Modern Market is a chain, and you're not officially allowed to like or recommend chains, but this Colorado-based concept is low-key good, practical, inexpensive, and accommodating. And Dallas is a big outpost for them, because we like chains, and we are blessed with five locations: Dallas/Walnut Hill, Plano, Richardson, Las Colinas, and Southlake. Their dining rooms are spacious, with a variety of seating options: booths, high stools at counters, big community tables.
Their menu is healthy-ish (although you can also order chipotle BBQ beef, if you must); they have bowls, sandwiches, very decent pizzas, and their menu is so customer-friendly that you can even order a half-pizza. Last but not least, they have wine and beer --> most important feature when the family is in town!!!
Best affordable meal: Norma's Cafe and Mama's Daughter's Diner
One thing Dallas lacks: decent cheap eats. Real cities — Los Angeles, New York, Houston — all have great cheap eats. In Dallas, if you want good food with nice ingredients, you pay. Otherwise, you're looking at dreary so-called Better Burger places or "upscale" taquerias.
The last refuge: the home-cooking restaurant, of which Dallas used to have scads. Most have disappeared but there are a few survivors including Norma's Cafe and Mama's Daughter's Diner (which has a Norma's connection: Norma Manis of Norma's fame founded it in 1988). Both have five locations: Mama's has locations in the Design District, Plano, Irving, Forney, and Lewisville; and Norma's Cafe, which dates back to 1956, has locations in Oak Cliff, Park Lane, North Dallas, Frisco, and Plano.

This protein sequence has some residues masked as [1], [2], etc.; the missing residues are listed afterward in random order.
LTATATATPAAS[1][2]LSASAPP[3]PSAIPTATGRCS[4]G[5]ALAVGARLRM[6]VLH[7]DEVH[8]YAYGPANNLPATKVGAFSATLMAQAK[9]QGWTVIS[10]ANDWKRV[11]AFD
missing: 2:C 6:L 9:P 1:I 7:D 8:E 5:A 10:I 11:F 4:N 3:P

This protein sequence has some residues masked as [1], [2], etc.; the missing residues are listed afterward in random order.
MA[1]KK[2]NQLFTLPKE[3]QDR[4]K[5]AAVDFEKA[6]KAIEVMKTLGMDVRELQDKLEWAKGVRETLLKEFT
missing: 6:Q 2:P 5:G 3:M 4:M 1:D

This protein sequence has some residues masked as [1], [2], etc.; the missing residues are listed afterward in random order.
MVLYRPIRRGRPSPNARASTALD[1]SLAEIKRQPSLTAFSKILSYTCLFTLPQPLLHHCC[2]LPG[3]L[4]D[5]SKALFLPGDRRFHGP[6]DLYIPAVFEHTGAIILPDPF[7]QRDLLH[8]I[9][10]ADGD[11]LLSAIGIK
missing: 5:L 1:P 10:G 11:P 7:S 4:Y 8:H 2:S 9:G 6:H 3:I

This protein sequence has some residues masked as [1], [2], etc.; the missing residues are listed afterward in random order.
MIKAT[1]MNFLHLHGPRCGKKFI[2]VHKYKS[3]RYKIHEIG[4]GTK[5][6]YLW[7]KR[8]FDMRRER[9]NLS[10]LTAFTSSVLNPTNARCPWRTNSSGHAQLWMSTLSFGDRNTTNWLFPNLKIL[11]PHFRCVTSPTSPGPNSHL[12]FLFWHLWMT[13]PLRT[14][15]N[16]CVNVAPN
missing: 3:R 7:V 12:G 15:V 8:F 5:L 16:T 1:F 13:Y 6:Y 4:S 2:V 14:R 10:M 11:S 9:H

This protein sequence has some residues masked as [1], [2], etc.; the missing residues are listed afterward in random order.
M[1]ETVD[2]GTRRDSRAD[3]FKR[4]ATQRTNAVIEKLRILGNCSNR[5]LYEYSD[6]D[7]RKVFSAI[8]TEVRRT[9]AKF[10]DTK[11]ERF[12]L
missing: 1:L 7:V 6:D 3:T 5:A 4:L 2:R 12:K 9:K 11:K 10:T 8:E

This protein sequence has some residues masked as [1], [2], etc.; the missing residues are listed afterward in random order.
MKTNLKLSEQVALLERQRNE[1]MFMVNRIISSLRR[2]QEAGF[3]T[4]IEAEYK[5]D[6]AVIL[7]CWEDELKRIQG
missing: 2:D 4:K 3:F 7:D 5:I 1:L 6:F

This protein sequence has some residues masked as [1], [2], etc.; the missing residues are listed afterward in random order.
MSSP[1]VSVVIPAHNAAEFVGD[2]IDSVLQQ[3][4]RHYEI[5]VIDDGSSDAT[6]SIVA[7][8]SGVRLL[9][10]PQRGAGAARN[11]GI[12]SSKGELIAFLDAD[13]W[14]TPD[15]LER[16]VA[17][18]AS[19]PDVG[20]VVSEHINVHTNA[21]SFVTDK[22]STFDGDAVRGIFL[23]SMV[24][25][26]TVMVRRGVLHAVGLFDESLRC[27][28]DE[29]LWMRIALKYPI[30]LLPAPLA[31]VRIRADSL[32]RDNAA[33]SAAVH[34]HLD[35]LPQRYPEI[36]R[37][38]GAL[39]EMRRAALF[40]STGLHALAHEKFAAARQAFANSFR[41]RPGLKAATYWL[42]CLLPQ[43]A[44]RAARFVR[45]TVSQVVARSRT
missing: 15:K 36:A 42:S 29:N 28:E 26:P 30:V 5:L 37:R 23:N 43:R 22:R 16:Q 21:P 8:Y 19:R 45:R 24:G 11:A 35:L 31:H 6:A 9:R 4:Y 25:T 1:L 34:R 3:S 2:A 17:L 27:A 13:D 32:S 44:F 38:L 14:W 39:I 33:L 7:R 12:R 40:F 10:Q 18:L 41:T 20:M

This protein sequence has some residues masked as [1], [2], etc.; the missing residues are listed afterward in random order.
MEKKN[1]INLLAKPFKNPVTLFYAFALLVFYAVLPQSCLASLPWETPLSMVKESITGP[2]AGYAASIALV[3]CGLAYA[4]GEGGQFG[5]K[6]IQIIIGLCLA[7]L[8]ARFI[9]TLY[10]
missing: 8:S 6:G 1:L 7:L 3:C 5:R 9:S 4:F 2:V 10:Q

You can't lose with either. Both serve unpretentious, plain, wholesome food, breakfast and lunch, at a bargain, including daily lunch specials such as CFS with 3 sides plus rolls and cornbread, for $12, and fantastic house-baked pies. It's the way to go if you have older relatives who are uncomfortable with dropping ostentatious big money for a restaurant meal.
Best buzzy new spot: Sushi Bar
Dallas' hottest trend for 2023 was definitely omakase, the Japanese/sushi experience where you leave it up to the chef to decide what you'll eat. Dallas now has literally dozens of omakase options, which if you look at it in the light of day, you're talking about little pieces of raw fish topped with a microgreen strand. To find optimum buzz, you need someplace that calls for commitment, a test you can endure together.
Sushi Bar, a California-born concept with locations in Chicago, Miami, and the original in Austin, is just the ticket. You can't just walk in, oh no. You enter a dimly lit 100-year-old car lift platform then descend into the subterranean basement level, and they request you get there 20 minutes before your reservation (although you do get a complimentary cocktail as a reward). Seating is limited, they have a maximum of 12 guests, so that's another hurdle you can feel victorious about.
Their omakase consists of 17 courses, and they do an all-nigiri omakase, which is rare. There is also an adjacent bar called Ginger's, that really does extend it into an experience. Joe Rogan, a noted food authority (eye roll), called it "the world's best sushi restaurant"; surely that will wow your friends.